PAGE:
Friday, October 31st, 2014
False
Gravitt
"We don’t allow filming inside of the City Hall unless there is a specific reason."

H. Ford Gravitt on Tuesday, April 17th, 2012 in a meeting

Mayor orders camera off at council meeting

Cumming Mayor H. Ford Gravitt orders Nydia Tisdale to turn off her video camera at the beginning of a council meeting.

Meetings of the Cumming City Council rarely make the evening news, but that changed last week with video of a woman being tossed out of the public gathering.

The woman, Nydia Tisdale, was attempting to film the council’s meeting April 17, but she was told that was not going to happen.

"We don’t allow filming inside of the City Hall here," Mayor H. Ford Gravitt said, "unless there is a specific reason."

PolitiFact Georgia thought the mayor’s statement was odd, considering our reporters have covered countless City Council meetings throughout the Atlanta region.

The city of Cumming is a political subdivision that must abide by the laws of the state of Georgia, which has clear guidelines that generally allow meetings of elected officials to be recorded on video. When the mayor uses the collective "we" in his statement, he is speaking as the elected head of the city.

We wondered whether the mayor had a basis for his objection and decided to put it up for a vote on our Truth-O-Meter.

In a strange bit of timing, Tisdale was tossed from the council meeting on the same day Gov. Nathan Deal signed House Bill 397, a revised state law on open meetings and records aimed at providing greater access to documents and public meetings.

Tisdale, apparently, likes to use the laws to keep others informed about what’s going on in Forsyth County. She has a YouTube channel that includes a recording of a contentious Forsyth County Planning Commission meeting and video of candidate forums.

Tisdale was asked to turn off her camera at one Planning Commission meeting because one of the members was distracted by Tisdale holding the camera while speaking to the board. She declined to do so, and she began to recite the state’s open meetings laws.

"That’s fine," the official said.

Tisdale was recording the April 17 council meeting for nearly two minutes before it started. Once Gravitt called the meeting to order, he turned his attention to Tisdale. The mayor asked the police chief to have the camera removed.

"Respectfully, mayor, Georgia’s sunshine laws ..." Tisdale says on the recording.

"It’s not for discussion," Gravitt says, waving his hands.

"I’m expressing my right as a citizen to record this meeting," Tisdale says as the camera shakes and her voice rises. "Sir, this is an open, public meeting."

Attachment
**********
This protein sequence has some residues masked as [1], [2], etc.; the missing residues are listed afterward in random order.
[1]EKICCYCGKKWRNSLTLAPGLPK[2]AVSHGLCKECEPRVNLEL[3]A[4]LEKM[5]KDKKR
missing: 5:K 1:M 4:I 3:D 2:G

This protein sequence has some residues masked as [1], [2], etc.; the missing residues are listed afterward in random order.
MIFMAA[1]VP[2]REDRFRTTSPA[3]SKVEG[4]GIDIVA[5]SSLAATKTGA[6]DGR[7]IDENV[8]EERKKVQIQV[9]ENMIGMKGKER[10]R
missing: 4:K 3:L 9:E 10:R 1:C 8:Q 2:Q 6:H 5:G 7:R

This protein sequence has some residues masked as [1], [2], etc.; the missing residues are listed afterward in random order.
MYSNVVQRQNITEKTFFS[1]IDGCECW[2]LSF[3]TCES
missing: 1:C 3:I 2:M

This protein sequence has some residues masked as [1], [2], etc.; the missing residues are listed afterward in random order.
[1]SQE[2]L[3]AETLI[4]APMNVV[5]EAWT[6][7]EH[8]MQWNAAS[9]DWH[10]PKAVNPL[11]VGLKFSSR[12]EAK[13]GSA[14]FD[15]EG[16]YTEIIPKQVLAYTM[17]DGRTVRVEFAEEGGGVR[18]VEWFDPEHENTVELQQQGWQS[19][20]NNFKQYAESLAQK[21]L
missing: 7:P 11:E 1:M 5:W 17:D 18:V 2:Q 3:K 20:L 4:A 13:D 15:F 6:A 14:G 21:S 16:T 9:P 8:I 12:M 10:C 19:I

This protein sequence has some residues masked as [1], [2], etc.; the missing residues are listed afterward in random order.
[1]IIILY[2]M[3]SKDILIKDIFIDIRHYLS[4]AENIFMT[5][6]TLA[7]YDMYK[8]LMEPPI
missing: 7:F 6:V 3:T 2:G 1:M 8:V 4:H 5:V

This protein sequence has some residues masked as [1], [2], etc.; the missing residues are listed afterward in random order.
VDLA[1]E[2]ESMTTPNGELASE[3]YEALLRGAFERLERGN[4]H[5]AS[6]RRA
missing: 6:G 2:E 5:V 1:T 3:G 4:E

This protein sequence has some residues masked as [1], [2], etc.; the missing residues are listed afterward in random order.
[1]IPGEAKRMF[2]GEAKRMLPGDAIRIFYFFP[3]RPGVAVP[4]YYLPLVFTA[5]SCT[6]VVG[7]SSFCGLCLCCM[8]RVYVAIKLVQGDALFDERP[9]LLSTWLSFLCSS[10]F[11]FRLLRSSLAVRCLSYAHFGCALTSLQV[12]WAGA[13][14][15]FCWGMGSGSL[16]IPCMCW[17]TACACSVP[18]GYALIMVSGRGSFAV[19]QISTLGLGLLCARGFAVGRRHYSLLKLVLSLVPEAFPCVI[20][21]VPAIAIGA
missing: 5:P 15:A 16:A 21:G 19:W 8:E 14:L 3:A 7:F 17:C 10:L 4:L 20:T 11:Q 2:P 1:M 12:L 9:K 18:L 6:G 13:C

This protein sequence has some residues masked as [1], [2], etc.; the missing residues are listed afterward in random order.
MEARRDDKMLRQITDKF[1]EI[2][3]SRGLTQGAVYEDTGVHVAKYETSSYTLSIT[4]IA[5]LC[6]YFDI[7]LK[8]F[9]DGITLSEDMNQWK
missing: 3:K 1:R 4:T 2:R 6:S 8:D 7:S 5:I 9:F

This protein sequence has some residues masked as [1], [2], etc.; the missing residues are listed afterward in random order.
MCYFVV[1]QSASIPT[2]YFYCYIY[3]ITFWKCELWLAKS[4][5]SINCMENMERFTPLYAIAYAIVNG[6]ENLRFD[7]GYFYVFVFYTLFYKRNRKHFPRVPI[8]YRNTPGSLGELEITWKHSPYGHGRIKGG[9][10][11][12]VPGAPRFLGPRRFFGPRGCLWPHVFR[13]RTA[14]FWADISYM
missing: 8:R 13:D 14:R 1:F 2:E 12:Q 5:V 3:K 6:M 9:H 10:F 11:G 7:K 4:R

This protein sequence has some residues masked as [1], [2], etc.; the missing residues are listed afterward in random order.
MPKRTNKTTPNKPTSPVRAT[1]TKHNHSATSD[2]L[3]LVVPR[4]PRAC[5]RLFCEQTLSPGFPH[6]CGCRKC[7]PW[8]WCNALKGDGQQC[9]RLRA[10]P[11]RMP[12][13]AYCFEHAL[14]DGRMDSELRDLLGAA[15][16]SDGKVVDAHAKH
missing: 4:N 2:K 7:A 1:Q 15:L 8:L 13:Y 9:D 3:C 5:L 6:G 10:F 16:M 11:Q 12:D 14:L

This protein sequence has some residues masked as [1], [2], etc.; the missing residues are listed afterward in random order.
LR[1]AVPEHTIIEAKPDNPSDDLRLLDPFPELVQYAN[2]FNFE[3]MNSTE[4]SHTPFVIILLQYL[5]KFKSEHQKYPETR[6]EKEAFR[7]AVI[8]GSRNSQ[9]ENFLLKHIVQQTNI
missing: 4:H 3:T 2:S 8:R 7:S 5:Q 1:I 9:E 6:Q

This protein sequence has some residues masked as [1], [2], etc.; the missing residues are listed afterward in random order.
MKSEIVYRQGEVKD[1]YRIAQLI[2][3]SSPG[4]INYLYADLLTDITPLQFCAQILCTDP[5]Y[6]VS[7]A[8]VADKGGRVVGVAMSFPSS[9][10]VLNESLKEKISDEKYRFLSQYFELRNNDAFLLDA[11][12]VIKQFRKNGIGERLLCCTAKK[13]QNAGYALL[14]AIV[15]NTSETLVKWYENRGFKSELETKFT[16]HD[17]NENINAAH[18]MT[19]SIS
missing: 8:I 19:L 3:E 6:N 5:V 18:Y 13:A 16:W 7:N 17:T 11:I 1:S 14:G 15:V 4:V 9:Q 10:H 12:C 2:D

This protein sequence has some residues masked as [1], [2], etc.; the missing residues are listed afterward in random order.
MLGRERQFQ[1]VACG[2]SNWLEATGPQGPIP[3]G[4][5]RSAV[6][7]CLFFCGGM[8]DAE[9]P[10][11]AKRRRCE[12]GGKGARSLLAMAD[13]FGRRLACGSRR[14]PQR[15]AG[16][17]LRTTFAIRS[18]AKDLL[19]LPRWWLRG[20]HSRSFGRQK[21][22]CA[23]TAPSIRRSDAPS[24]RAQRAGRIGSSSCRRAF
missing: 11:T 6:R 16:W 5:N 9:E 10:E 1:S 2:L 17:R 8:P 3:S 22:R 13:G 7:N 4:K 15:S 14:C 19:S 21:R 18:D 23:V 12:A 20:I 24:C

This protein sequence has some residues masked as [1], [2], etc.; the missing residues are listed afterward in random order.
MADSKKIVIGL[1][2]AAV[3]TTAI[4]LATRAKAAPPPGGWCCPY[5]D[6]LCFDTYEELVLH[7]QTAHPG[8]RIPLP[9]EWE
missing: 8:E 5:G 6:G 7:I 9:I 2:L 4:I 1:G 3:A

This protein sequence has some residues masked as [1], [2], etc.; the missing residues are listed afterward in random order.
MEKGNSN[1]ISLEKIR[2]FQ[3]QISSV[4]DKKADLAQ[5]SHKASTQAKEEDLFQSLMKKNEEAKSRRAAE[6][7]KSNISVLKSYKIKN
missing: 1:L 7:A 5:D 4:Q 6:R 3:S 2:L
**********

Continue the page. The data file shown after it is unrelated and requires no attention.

Gravitt tells Tisdale she’s allowed to take notes.

Tisdale responds by saying the city is violating the state’s open meetings law. She eventually turns off her video camera after being removed from the meeting.

So was this a violation of the Georgia Open Meetings Act?

As promised, Tisdale filed a complaint with the state. The Georgia Attorney General’s Office sent Cumming City Attorney Dana Miles a letter dated April 19 that said "Georgia law expressly allows video recording of public meetings."

Title 50, Section 14 of the Georgia Open Meetings Act states that "[v]isual, sound, and visual and sound recording during open meetings shall be permitted" at city council and other meetings. The act does not apply when governing bodies are discussing the acquisition of real estate, records that are not allowed for public inspection and most personnel matters.

The mayor told Fox 5 Atlanta that he ordered the video camera turned off because of safety concerns.

"I think if it's a safety issue, and you have people running over you maybe in a case of emergency, I think you can use some common sense," Gravitt said.

He added: "Visual and sound equipment, it may be permitted. Well, you know, it's a little gray area there. I see it."

Gravitt declined our request to talk about this, saying his attorneys have advised him not to do any more interviews.

Hollie Manheimer, executive director of the Georgia First Amendment Foundation, said the state’s open meetings laws specify that government meetings are allowed to be recorded.

"The point of the Open Meetings Act is to allow an educated public to make informed decisions by way of watching its elected officials at public meetings," she said. "This legislative session, in particular, we all spent so much time on redrafting the statute -- all with the intent of maximizing public access."

Manheimer said the past and revised code had similar language that allows city council and other meetings to be recorded.

The state’s open meeting laws specifically state that city council meetings can be video recorded, excluding some specific instances.

The beginning of this Cumming City Council meeting did not seem to be one of those special cases. We rate the mayor’s claim as False.